Speech Therapy Benefits for a Chronic Cough

by VocoVision on May 13, 2016

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chronic coughThere are numerous reasons a patient may be experiencing a chronic cough, including rhinitis, asthma, and reflux. Medications are effective in controlling a cough for most patients. Unfortunately, some patients will develop a laryngeal motor dysfunction or heightened sensitivity to triggers, which create a chronic cough for reasons that may be addressed through speech therapy. In some cases, the cough is idiopathic, making it even more difficult to treat. Some studies have shown significant improvement in symptoms when speech pathology was included in their treatment plan.

Environment and Awareness

Patients with a chronic cough first need to increase their awareness of situations which precipitate a bought of coughing, and do what they can to improve the laryngeal environment. By becoming more aware of the environments and situations which trigger a cough, they can begin to reduce the stimuli. The laryngeal environment can be improved most effectively by increasing hydration, and encouraging nasal respiration with targeted breathing therapies.

Respiratory Retraining

There are several methods to choose from when retraining a patient’s respiratory functions. The following methods are attributed to Murry and Sapienza. First, is encouraging quietly focused rhythmic breathing. The individual sits with shoulders relaxed and exhales slowly with focused abdominal movement, with a consistent inhalation and exhalation pattern. Another method involves having the patient exhale while maintain the sound /f/, /sh/, or /z/ for increased periods of time. Pulsed exhalation encourages the patient to exhale rapidly making the /sha/ or /ha/ sounds, followed by inhaling through the nose with the mouth closed.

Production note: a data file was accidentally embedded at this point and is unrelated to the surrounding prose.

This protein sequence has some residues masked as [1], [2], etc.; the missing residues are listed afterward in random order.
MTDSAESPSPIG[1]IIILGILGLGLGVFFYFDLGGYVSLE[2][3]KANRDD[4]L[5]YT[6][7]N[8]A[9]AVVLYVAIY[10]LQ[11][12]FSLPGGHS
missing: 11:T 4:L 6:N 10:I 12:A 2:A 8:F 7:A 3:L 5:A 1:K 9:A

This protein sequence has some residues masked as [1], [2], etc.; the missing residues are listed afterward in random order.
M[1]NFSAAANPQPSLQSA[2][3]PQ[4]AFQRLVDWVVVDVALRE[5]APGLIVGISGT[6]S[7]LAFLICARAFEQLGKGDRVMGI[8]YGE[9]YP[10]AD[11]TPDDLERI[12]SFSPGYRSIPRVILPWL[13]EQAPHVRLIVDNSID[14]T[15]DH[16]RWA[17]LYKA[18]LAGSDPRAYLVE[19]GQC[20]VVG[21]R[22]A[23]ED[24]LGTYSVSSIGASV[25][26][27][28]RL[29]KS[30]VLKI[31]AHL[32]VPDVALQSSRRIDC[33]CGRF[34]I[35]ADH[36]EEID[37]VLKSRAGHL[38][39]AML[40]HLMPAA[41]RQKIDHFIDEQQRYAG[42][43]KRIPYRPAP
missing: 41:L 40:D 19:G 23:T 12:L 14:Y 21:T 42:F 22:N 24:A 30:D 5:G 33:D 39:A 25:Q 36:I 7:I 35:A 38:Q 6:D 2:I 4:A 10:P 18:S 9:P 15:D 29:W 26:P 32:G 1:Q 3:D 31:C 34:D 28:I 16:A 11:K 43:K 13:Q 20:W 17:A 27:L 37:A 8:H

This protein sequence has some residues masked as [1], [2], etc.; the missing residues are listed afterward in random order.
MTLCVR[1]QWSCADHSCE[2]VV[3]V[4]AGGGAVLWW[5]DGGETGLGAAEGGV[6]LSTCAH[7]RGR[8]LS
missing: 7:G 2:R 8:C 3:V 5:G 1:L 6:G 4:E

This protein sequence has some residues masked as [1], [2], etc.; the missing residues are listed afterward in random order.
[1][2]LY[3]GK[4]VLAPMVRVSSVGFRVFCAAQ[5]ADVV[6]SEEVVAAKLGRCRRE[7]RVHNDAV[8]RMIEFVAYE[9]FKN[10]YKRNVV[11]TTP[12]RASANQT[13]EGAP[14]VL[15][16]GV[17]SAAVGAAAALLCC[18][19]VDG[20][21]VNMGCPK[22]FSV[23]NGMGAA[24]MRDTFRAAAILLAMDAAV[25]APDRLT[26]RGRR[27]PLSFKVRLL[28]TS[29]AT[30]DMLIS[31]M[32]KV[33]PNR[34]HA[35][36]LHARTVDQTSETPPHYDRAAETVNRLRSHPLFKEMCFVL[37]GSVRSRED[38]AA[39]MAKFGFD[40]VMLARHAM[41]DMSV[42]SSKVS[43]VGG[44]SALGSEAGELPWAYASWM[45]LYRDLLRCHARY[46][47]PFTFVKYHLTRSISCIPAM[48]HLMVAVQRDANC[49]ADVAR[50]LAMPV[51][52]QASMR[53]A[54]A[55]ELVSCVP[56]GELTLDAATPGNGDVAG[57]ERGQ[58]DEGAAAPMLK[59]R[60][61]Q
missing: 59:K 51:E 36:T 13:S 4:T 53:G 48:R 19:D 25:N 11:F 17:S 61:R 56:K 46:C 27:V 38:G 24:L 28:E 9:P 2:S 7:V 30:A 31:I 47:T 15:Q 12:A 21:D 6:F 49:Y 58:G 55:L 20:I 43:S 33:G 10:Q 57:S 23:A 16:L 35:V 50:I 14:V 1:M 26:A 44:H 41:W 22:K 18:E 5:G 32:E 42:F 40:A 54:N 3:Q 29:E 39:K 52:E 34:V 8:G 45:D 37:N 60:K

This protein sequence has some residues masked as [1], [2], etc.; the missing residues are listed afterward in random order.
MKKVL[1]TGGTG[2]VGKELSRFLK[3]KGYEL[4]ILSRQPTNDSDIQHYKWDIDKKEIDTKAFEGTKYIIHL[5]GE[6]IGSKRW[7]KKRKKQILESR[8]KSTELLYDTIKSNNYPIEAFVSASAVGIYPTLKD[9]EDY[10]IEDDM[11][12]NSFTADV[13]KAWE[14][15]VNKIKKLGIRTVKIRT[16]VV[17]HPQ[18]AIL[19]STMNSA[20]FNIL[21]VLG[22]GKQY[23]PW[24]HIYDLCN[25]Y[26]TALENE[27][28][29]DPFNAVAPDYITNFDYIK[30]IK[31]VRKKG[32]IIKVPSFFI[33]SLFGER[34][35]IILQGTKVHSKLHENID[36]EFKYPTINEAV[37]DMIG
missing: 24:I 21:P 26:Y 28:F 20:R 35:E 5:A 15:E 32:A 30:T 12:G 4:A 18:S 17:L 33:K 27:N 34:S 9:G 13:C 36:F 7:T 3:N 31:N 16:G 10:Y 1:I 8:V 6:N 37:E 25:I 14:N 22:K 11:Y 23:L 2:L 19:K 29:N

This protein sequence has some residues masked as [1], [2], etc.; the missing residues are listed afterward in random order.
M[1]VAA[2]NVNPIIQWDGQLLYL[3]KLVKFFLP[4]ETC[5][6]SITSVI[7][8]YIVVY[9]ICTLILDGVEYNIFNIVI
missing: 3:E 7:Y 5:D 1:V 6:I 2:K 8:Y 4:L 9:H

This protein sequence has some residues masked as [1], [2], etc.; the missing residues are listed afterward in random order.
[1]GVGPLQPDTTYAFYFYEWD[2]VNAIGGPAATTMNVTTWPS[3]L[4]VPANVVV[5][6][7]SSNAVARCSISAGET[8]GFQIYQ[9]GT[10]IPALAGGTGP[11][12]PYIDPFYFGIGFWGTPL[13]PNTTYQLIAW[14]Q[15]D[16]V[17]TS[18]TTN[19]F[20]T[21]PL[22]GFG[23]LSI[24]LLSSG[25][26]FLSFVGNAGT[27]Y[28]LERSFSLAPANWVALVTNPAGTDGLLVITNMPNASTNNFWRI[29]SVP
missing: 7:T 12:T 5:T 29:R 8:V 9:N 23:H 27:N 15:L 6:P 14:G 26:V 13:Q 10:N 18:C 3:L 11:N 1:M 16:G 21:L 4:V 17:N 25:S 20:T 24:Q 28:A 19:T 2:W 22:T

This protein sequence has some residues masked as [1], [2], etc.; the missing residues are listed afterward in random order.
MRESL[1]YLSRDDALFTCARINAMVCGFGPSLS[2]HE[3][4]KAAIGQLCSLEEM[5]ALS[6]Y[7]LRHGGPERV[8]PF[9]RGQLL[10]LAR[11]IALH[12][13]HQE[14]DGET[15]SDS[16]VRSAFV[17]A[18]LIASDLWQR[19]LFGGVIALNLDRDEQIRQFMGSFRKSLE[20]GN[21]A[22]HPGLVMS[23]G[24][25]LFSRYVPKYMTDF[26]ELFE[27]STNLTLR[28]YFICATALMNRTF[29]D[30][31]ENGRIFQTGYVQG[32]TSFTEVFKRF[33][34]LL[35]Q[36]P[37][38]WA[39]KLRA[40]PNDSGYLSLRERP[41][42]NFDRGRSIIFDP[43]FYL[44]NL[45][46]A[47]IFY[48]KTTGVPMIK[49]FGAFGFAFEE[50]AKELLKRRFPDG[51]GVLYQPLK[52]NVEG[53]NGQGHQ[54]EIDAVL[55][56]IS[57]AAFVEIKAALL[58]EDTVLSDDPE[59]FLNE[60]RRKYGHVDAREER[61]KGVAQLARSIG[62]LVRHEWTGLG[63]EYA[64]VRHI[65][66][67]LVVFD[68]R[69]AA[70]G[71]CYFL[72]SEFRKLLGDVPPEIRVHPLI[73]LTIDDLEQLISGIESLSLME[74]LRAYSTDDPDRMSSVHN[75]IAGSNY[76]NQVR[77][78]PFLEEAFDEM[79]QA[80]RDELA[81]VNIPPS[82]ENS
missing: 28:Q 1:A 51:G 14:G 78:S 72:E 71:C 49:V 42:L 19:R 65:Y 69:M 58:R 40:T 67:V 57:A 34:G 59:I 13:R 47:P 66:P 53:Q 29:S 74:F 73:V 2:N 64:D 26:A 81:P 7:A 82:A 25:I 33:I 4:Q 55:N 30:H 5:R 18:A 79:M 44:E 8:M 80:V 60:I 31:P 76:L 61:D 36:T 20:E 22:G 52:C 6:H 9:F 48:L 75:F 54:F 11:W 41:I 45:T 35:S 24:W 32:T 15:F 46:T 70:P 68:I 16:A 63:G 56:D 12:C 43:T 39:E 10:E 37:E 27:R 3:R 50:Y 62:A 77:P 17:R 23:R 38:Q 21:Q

Modified Respiration

There are numerous other methods with which patients can modify their respiration in order to alleviate a chronic cough. Inhaling and exhaling through the nose only is the easiest method for patients to master. Various methods which involve inhaling through the nose and exhaling with lips pursed are a bit more difficult. Using a straw to focus the exhalation process can make this method slightly easier.

Most of the retraining methods listed above should be done in increments of no more than one minute each. This helps alleviate patient boredom and ensure that each repetition is as accurate as possible. This also allows more techniques to be utilized in each practice session. Eventually patients should incorporate their exercises into daily life, and utilize them to interrupt the coughing process.

Studies have shown that speech therapy sessions can improve a chronic cough with the first session; however, it takes three to four sessions for more substantial improvement to become evident. The true key to success seems to be in combining therapies in order to teach a variety of techniques and methods which allow the patient to resume control over their laryngeal functions.

 

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